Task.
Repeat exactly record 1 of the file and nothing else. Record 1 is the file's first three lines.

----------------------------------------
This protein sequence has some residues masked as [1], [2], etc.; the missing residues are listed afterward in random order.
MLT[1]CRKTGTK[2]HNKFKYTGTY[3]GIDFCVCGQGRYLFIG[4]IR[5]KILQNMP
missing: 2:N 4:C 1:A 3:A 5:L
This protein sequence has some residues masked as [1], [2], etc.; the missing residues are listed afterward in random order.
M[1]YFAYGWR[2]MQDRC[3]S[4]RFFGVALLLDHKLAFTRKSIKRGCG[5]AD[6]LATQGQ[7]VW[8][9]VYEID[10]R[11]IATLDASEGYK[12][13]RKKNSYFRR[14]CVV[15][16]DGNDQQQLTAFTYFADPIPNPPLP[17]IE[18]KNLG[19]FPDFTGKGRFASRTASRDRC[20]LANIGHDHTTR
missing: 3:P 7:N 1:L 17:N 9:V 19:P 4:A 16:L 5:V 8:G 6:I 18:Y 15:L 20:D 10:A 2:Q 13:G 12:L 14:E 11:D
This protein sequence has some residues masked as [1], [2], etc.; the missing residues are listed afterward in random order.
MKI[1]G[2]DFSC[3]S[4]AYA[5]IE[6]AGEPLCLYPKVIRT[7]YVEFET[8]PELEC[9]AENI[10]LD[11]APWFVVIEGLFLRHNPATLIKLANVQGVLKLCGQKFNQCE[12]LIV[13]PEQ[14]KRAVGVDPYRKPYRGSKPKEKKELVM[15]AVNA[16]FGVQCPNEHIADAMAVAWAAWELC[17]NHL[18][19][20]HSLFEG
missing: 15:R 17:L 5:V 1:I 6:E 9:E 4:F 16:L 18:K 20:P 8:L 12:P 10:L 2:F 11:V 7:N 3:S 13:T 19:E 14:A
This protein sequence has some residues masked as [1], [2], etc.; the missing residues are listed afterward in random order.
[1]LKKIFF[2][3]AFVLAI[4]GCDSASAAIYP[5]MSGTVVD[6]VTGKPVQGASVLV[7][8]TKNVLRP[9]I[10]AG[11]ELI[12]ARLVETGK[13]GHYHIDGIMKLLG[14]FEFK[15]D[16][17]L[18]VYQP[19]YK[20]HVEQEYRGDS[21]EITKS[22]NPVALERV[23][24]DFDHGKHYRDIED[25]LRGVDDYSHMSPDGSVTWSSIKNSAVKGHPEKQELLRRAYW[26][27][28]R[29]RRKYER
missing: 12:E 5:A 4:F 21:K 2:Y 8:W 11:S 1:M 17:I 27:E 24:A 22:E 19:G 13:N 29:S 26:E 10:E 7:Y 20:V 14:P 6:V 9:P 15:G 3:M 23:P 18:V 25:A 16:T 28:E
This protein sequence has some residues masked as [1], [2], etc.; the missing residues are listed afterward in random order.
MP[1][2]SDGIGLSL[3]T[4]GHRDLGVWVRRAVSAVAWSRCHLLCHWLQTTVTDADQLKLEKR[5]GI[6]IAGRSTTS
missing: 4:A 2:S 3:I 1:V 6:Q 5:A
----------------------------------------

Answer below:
This protein sequence has some residues masked as [1], [2], etc.; the missing residues are listed afterward in random order.
MLT[1]CRKTGTK[2]HNKFKYTGTY[3]GIDFCVCGQGRYLFIG[4]IR[5]KILQNMP
missing: 2:N 4:C 1:A 3:A 5:L